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Forum Guide to Protecting the Privacy of Student Information: State and Local Education Agencies

Section 5: Commonly Asked Questions

Q. Can students review their own records?

A. FERPA permits schools to afford minor students rights in addition to those given to parents. In addition, once a student is 1 8 years old, the rights under FERPA transfer from the parents to the student. If a person is granted the legal status of an emancipated minor, that individual has access to his or her own record, but under FERPA, this does not remove the parents’ rights unless action is taken by a court to do so. Most states define an emancipated minor as a minor who has the power and capacity of an adult. When the student attends a postsecondary institution, even if he or she is under 18 years of age, the student may review the record in the postsecondary institution.

Q. Besides the annual notification of FERPA rights, what else does a school or district need to do annually?

A. Schools or districts need to tell parents at the beginning of the school year if policies change, and give parents a chance to opt out of having their student’s directory information released. See section 6B for a discussion of releasing directory information. In addition, the Protection of Pupil Rights Amendment (PPRA) requires that school districts or schools annually notify parents of their rights under PPRA and of the school’s policies regarding obtaining consent or allowing parents to opt their child out of participating in certain school activities (such as a survey containing information about religion, mental problems, etc.). Activities requiring notification and provision to opt out of participation are those involving the collection, disclosure, or uses of personal information from students to market or sell that information and any non-emergency, invasive physical examination or screening that is required as a condition of attendance. See section 2C for a detailed discussion of this aspect.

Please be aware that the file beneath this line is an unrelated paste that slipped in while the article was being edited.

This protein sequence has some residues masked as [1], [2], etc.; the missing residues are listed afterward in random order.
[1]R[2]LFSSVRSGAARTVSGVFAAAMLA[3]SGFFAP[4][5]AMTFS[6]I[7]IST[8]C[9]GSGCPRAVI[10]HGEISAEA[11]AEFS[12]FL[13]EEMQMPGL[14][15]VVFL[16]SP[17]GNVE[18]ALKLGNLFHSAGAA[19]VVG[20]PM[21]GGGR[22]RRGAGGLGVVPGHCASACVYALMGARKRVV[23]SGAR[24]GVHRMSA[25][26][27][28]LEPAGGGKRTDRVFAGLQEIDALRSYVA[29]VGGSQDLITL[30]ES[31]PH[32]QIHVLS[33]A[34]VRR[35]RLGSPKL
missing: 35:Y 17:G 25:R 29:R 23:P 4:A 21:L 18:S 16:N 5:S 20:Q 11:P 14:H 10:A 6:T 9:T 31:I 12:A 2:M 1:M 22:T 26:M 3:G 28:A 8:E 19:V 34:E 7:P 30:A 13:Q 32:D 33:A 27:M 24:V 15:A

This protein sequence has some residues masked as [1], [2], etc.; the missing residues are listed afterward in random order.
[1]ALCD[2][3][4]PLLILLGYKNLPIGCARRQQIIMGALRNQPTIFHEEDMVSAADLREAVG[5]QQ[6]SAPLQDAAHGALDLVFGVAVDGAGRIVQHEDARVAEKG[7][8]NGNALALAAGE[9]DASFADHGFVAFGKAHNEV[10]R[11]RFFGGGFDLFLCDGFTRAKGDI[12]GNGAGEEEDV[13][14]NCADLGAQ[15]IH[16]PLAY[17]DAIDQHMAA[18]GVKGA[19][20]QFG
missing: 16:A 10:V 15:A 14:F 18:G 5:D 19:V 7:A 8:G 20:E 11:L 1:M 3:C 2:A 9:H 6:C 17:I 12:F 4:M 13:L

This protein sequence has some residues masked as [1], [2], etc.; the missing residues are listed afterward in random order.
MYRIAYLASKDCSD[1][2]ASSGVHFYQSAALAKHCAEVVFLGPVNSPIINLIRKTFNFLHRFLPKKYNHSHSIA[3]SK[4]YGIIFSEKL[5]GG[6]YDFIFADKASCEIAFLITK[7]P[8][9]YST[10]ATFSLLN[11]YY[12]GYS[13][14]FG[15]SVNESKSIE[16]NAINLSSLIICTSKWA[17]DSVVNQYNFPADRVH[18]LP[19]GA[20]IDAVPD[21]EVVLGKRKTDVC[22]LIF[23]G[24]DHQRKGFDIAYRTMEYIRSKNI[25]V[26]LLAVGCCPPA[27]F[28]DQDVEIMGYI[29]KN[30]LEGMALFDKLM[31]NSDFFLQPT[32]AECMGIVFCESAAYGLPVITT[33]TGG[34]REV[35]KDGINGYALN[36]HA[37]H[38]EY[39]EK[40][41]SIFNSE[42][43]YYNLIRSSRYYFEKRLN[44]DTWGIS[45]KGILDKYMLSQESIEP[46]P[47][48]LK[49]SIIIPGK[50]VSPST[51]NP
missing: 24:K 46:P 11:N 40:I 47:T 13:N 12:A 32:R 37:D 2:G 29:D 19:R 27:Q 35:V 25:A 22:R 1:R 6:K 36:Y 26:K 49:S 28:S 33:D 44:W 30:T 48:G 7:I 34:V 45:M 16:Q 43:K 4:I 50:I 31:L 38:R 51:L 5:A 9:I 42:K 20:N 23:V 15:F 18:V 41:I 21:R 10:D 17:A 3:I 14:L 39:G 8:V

Q. How do I respond speedily to requests for reviewing student records?

A. If you establish written procedures and provide appropriate forms, you can facilitate the reviewing process and forestall frustrating delays. See section 5B.

Q. Should I authenticate requests for student information? How far do my responsibilities extend?

A. The agencies or schools releasing information are responsible for verifying the authenticity of a request. However, you will need to make a judgment call as to what precautions are sufficient. You can reduce ambiguity by creating a written policy with verification procedures. See sections 5C and D for suggestions.

Q. Can I discuss the education record of a student in front of someone the parent has brought along, such as a language interpreter or friend who sits in when I let the parent review the record?

A. Yes, you may discuss the record if the parent signs a consent form. See section 5D.

Q. Do I have to provide copies of an education record when the parents request to see it?

A. The agency or school may choose to provide copies, although this is required only when it is not feasible for the parent to review the record because of distance, illness, disability, or a lack of building accessibility. See section 5E.

Q. Must I allow a parent to make a copy of an education record?

A. No, you do not have to allow a parent to make a copy unless a failure to do so would prevent the parent from inspecting and reviewing the records. The agency or school can charge for the copies. See section 5E.

Q. Do noncustodial parents have access rights to student records?

A. Parents, custodial and noncustodial, as well as legal guardians have access to student information unless the agency or school has evidence of a court order or state law revoking these rights. Parent rights extend to surrogate parents of children with disabilities. See exhibit 5–1 for the pamphlet, “Rights of Non-Custodial Parents,” developed by the Family Policy Compliance Office of the U.S. Department of Education.

Q. What do I do if a noncustodial parent requests to amend an education record?

A. You would follow the same procedures as you would for amending records for custodial parents. See exhibit 5–1.

Q. Must I give my notes on a student to his or her parent?

A. Notes created by teachers or counselors as memory aids and not shared with anyone else except a temporary substitute are not considered education records by FERPA. Once notes are shared with other officials, they become education records. Teachers may choose not to give their notes to parents. See section 2 for the definition of an education record.

Q. What are the access rights of emancipated minors?

A. While FERPA does not specifically speak to emancipated minors, the Family Policy Compliance Office has ruled in specific cases that an emancipated minor under state law should be provided access and other rights under FERPA, but that unless a court rules so, the parents’ FERPA rights are not revoked.